Soon after Sen. Amy Klobuchar (D-MN) unveiled a new criminal justice reform platform, she is getting ready to introduce a police-backed measure that would reauthorize the 1994 federal anticrime law’s police-hiring program, The Intercept reports. A presidential candidate, Klobuchar has received flack for her history as an aggressive prosecutor. She has tried to counter that with a plan that would allow the release of incarcerated people through the creation of a clemency advisory board and the installation of a presidential adviser to advocate for reform from within the White House.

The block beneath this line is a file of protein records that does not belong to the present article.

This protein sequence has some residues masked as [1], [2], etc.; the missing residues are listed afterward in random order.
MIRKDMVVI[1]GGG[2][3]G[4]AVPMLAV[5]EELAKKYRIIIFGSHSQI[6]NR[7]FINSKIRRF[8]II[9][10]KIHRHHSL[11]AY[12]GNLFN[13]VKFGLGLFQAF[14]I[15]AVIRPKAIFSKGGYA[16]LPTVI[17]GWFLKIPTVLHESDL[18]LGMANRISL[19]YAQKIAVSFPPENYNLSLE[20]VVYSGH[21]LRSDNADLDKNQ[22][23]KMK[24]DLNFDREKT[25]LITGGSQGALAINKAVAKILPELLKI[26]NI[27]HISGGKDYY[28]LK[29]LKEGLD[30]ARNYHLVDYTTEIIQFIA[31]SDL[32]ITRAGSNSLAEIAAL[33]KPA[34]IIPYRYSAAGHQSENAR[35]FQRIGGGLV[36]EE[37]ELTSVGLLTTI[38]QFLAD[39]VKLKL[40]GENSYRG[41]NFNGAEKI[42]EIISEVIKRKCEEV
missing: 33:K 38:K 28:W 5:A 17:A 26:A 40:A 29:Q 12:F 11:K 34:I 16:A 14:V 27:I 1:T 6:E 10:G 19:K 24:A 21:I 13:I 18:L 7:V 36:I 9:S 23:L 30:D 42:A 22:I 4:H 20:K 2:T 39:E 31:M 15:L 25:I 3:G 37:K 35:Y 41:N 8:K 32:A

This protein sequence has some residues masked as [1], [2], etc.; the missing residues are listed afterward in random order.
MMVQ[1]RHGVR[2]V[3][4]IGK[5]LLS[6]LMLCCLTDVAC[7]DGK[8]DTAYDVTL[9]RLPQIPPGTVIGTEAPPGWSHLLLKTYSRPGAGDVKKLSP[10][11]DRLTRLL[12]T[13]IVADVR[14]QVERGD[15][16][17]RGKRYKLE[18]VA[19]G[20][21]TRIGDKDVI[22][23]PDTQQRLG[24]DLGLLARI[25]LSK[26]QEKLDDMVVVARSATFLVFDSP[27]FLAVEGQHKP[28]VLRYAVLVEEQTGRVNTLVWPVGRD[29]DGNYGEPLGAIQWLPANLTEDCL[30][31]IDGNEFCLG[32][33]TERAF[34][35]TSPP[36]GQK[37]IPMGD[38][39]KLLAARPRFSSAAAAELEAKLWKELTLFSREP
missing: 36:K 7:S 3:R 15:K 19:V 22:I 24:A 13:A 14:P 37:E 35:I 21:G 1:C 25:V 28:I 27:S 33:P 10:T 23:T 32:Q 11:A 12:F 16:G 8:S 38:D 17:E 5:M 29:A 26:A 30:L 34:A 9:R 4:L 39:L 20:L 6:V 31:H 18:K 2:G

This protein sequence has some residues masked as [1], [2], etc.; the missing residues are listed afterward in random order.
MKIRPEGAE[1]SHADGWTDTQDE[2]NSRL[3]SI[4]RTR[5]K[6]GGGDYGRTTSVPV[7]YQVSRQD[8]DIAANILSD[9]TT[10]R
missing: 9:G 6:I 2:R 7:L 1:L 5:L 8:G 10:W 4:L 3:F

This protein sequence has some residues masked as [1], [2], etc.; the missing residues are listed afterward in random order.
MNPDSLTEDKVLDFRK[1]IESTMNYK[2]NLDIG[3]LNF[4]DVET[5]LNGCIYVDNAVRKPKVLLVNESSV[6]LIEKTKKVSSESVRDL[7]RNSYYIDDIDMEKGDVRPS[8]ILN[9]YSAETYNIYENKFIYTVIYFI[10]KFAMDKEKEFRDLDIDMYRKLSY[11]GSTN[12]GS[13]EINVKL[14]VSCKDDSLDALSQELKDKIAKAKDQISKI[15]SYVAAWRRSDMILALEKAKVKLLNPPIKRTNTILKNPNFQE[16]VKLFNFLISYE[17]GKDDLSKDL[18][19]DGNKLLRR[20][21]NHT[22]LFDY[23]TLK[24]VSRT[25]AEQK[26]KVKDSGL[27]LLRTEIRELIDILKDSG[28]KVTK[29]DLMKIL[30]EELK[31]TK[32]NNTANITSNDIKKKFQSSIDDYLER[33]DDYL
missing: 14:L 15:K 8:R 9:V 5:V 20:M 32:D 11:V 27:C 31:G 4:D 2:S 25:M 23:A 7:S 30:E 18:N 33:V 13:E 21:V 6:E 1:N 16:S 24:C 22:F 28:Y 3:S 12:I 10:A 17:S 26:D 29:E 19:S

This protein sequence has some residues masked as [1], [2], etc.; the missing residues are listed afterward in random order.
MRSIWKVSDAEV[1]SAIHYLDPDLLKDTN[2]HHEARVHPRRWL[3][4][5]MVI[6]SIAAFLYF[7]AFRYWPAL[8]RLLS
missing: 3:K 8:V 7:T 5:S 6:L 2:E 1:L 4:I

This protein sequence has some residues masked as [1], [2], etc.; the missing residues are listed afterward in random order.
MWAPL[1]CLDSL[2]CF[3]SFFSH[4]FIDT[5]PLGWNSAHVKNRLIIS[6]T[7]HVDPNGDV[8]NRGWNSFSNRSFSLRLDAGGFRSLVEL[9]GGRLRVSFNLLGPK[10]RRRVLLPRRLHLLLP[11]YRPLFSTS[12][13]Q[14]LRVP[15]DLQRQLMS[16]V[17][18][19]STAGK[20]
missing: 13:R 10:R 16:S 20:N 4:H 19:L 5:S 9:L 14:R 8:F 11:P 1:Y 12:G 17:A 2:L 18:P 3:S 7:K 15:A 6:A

Klobuchar also is working on a measure endorsed by the Fraternal Order of Police and the National Association of Police Organizations and opposed by reform groups. The bill, to be cosponsored by Sen. Lisa Murkowski (R-AK), would authorize $400 million a year for hiring under the Community Oriented Policing Services (COPS) office. That’s a $247 million increase over the last authorization of $153 million. “There’s no contradiction between increasing police presence — which poor, high-crime neighborhoods desperately need — and criminal justice reform,” said New York University public policy Prof. Mark Kleiman. He noted that funding for the COPS program could provide the resources for law enforcement to make changes that would positively impact communities. COPS proponents say the program has been responsible for a reduction in crime, but studies show that it has had little or no effect on crime. The American Civil Liberties Union, Drug Policy Alliance, NAACP, and the Sentencing Project say COPS has spent “billions of dollars for a purpose that many argue has fueled mass incarceration in the states. And all too often, the COPS Hiring Program supports unconstitutional policing practices and subsidizes failed police departments.”